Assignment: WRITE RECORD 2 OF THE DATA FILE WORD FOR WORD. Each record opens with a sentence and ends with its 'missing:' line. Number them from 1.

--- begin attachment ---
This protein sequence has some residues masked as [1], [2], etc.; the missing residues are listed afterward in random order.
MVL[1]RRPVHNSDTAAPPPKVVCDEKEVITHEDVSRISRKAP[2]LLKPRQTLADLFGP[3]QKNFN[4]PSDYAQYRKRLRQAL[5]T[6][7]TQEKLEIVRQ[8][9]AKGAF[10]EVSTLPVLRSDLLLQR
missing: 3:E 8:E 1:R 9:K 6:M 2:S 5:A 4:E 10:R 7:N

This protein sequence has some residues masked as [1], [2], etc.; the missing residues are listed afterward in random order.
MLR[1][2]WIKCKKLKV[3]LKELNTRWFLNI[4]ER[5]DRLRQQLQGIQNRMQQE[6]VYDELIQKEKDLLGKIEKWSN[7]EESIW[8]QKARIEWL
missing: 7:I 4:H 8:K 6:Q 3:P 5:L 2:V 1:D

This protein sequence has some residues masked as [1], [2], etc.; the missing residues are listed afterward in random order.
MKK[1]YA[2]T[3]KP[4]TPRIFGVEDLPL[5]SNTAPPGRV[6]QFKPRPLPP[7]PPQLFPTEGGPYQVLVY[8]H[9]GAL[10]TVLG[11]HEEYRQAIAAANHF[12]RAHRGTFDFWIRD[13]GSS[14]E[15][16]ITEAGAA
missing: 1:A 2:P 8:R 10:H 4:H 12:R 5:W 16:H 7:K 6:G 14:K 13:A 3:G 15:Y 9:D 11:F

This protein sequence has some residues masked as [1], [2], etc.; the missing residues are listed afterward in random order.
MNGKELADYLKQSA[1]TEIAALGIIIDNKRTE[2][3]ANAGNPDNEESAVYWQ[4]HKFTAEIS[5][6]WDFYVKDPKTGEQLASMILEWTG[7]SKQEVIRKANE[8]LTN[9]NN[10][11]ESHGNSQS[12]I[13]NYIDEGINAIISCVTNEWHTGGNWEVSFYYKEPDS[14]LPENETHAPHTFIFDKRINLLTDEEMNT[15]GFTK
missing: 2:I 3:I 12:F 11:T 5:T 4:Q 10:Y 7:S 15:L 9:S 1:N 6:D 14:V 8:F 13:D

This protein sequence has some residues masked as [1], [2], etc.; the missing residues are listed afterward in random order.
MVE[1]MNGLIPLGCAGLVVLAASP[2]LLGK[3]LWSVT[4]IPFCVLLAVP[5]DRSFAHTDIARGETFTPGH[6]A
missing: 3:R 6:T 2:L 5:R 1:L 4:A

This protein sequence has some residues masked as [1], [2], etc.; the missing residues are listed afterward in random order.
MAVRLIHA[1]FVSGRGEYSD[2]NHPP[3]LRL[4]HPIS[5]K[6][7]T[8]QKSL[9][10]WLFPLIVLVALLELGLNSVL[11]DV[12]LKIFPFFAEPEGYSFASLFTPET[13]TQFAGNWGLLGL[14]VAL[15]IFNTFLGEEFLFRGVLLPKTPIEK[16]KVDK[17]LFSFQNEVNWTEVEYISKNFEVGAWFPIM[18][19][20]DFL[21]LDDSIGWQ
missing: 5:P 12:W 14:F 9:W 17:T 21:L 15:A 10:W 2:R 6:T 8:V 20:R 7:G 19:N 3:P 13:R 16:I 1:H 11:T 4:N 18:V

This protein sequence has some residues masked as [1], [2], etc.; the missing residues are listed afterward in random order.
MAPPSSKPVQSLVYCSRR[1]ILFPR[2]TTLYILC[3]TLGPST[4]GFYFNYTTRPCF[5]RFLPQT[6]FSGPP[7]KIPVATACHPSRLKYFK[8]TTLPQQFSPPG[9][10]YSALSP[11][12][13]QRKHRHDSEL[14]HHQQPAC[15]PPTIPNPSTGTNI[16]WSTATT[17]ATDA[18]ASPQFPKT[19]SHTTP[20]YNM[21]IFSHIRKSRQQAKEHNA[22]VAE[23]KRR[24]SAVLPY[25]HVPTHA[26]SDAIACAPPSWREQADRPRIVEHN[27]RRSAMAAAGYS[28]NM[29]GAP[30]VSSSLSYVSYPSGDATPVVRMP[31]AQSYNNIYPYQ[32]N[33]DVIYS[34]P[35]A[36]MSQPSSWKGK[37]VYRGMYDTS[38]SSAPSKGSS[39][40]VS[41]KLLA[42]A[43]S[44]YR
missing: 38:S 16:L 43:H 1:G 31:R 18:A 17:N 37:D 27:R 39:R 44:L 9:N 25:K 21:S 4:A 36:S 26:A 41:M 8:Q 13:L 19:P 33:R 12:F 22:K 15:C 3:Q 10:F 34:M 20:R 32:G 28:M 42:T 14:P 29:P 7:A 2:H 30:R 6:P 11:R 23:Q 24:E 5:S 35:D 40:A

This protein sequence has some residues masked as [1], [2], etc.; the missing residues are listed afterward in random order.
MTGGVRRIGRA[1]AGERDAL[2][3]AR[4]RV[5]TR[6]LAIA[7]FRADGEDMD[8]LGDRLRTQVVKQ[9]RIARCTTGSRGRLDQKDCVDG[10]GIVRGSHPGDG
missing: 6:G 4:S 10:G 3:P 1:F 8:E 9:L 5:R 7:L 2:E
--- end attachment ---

This protein sequence has some residues masked as [1], [2], etc.; the missing residues are listed afterward in random order.
MLR[1][2]WIKCKKLKV[3]LKELNTRWFLNI[4]ER[5]DRLRQQLQGIQNRMQQE[6]VYDELIQKEKDLLGKIEKWSN[7]EESIW[8]QKARIEWL
missing: 7:I 4:H 8:K 6:Q 3:P 5:L 2:V 1:D